These menacing walls make it clear: the Clan MacLeod rules here. Surrounding the fortress is a garden worth seeing.
For some eight hundred years now, the castle has been owned by just one family: the Clan MacLeod. Each generation has left its mark on it. So the Castle was expanded and rebuilt again and again until it had its present form.
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Over the centuries, of course, the family collected some interesting memorabilia, which visitors may marvel at in the castle’s exhibition rooms. First and foremost is the Fairy Flag, which is significantly older than the castle itself. It is said to have been given to the MacLeods by fairies, and as long as it was in their possession, it protected the family.
To ensure that nothing would happen to the flag itself, it was put behind glass for safety’s sake, so that it could survive the next few centuries. However, the ravages of time have already gnawed at the delicate silk anyway. More than a yellowish shred is barely visible.
Another showpiece of the collection, one of great tradition, is the Sir Rory Mor’s Horn, a drinking vessel made from an ox horn and decorated with silver. It holds just over a litre. According to tradition, the prospective chief of the clan must be able to empty the horn in one go to prove his manhood. To this end, it is filled with wine.
Through detours via the MacDonalds, relics from the time of the Jacobite Rebellion have also made their way into the castle. A lock of Bonnie Prince Charlie‘s hair and a drinking glass with a dedication. Plus the bodice of Flora MacDonald and a few odds and ends more.
In addition to all these beautiful things, there are also sober things to see in the castle: The kitchen, for instance, or worse, the dungeon.
If the stone walls become too oppressive for visitors, they can head into the lush and well-manicured garden, where they can amuse themselves among rare plants and waterfalls.
Knowledge: The origin of the fairy flag
Although this is disappointing, the Fairy Flag probably doesn’t come from actual fairies. Rather, the more tangible assumption that it is a flag from the Crusades is correct. This assumption is at least supported by the silk from which the flag is woven. That, in fact, comes from the Middle East, as far as the Crusaders penetrated.
The material has been dated to the period from four hundred to seven hundred AD. That is, considerably earlier than the first Crusades took place. That’s why more theories surround the rag, such as that it was from the shirt of a saint … …but it’s impossible to find out for sure. It would be a pity to lose the beautiful legends.
By the way, Dunvegan Castle remains the one ancestral home of the MacLeods, and precisely not Eilean Donan Castle. That was only taken as a backdrop for the film “Highlander.”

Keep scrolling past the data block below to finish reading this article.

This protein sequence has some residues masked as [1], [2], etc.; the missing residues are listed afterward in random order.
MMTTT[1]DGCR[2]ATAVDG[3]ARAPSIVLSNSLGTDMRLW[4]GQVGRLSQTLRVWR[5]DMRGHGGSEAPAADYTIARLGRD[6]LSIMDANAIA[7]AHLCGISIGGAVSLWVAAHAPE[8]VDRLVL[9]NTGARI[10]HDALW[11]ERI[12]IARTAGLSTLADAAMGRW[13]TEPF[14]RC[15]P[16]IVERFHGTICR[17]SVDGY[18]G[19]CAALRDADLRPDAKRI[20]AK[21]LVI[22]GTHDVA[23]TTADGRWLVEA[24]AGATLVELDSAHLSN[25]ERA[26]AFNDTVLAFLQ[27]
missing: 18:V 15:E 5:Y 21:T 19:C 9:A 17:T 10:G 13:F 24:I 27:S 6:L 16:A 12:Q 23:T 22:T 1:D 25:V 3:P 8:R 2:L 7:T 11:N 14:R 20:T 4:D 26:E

Tip: Photos of the castle
It’s quite tricky to capture the front of the castle on photo. Either trees are already growing into the view from the side, or the lines of the building are starting to fall. So the only option is a wide-angle lens or a panoramic shot.
In the garden you can go to the boathouse, then you can also see the castle quite well. However, I don’t know if you are still allowed to go there without further ado.
There are other possibilities: If you go to Coral Beach, for example, you’ll get a good view of the castle at one point along the road on the way back – but a telezoom should be in order.
There is still an alternative way to catch the Castle in its entirety, and that is to drive to Uiginish before or after visiting the Castle, and photograph from there with a telephoto. Uiginish is reached by taking the turn off from the A863 onto the B884 about two kilometres south of the small town of Dunvegan – following the brown signs for “Skye Silver”. After another three kilometres, a little road to Uiginish branches off to the right, marked with a dead end symbol. Follow the road until behind, it ends at residential houses. Stop here and walk a little to look for a good position for the photo.
By the way, at the back of the castle’s “terrace” there is again a terrific view of the MacLeods Tables, Skye’s two mesas.
Personal note: Happy in the garden
On my first visit to the castle, I was less enchanted by the structure and much more by the garden. I remember there was wonderful weather on Skye at the time, lots of sunshine. After a brief flying visit inside, I then spent the afternoon on the lawn right next to the flower bed. Sadly, I’ve never had good weather on Skye since …
With sat nav: “IV55 8WF” will get you close.
Without sat nav: From Portree, you first take the A87 to Uig, but soon have to take the A850 to Dunvegan. Once in the village turn right to the castle, it is of course well signposted.